Johannesburg - A report released yesterday on global trade and development calls for higher wages for workers and proposes that central banks should lend directly to sectors that support “development objectives”.
The document, prepared by the UN Conference on Trade and Development (Unctad), says: “There are strong arguments in favour of central bank and government intervention to influence the allocation of credit, especially in developing countries.”
The findings, presented by senior Unctad economist Diana Barrowclough, were welcomed ahead of the Johannesburg launch, by Trade and Industry Minister Rob Davies via video. Davies said that the report addressed “major challenges South Africa is trying to confront”.
In line with the need for “structural transformation in the way economies work”, Unctad urged that banks be “encouraged or obliged” to provide long-term loans, while relying on short-term deposits – with support from the central bank. This proposal runs counter to banking reforms introduced by Basel 3, which have forced South African banks to scramble for longer-term funds.
Econometrix chief economist Azar Jammine said that it would be dangerous for banks to “borrow at the short end and lend long”. But he agreed that banks needed to rethink their lending policies. He referred to their reluctance to lend to small and medium-sized enterprises and argued that risks associated with this type of lending were no greater than lending to large corporations.
Unctad’s package of proposed measures is based on the premise that growth in global trade will remain low and economies will increasingly have to rely on domestic consumption.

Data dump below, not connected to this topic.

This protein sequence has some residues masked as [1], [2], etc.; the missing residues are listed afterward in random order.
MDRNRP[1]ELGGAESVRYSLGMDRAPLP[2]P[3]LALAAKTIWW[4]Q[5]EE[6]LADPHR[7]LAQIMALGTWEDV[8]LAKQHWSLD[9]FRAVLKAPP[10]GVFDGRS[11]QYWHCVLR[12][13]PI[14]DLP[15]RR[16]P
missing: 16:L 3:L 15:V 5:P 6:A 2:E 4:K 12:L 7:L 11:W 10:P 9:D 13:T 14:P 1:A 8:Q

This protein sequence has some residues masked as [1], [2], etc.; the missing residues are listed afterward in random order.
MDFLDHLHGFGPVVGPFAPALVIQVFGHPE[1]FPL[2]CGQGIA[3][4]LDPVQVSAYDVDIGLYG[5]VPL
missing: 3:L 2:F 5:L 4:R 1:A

Unctad calculated that world import volumes rose only 1.6 percent last year from 5.3 percent in 2011, while export volumes grew 1.8 percent, down from 5.2 percent. The low levels of growth are in contrast to earlier years when both exports and imports expanded by more than 13 percent.
Given this backdrop, the report argues that governments should adjust policies that previously focused on exports and concentrate on stimulating domestic demand.
China has already started a “rebalancing” initiative after decades of export- and investment-led economic growth. Unlike South Africa and many other economies where consumption accounts for about 60 percent of gross domestic product, in China it is far lower.
Some of the Unctad policy prescriptions, like higher wages for workers, appear to be tailored to China’s needs and are inappropriate in South Africa. Unctad says: “Average real wages should grow at least at a similar rate to productivity.” China gained a comparative advantage in global trade partly due to the low cost of labour. South Africa has comparatively high labour costs.
The Reserve Bank quarterly bulletin released this week notes: “Since the first quarter of 2008, increases in real remuneration per worker in the formal non-agricultural sector occurred at a faster pace than productivity growth.”
Also more relevant to China than South Africa is the suggestion that policy emphasis should be switched from exports to local consumption.
Jammine described this as a “recipe for disaster” for many countries, making them more reliant on portfolio inflows. He noted: “China has $3 trillion (R30 trillion) in foreign reserves while South Africa has only $45 billion.”
The amount is equal to less than 20 weeks’ worth of imports of goods and services plus income payments to the rest of the world.
Discussing the proposals yesterday, Barrowclough touched on this problem. She warned against “beggar thy neighbour policies” and said the proposals “would only work if everybody does it”.
She said if only some countries followed the domestic stimulation route they would find themselves with balance of payments problems. In other words, countries that continued to focus on exports would have trade surpluses, at the expense of those that did not.
In response to a question, Barrowclough also came out strongly against trade protectionism, which she classified as a “beggar thy neighbour policy”. She stressed the need to promote regional trade and integration in Africa. - Business Report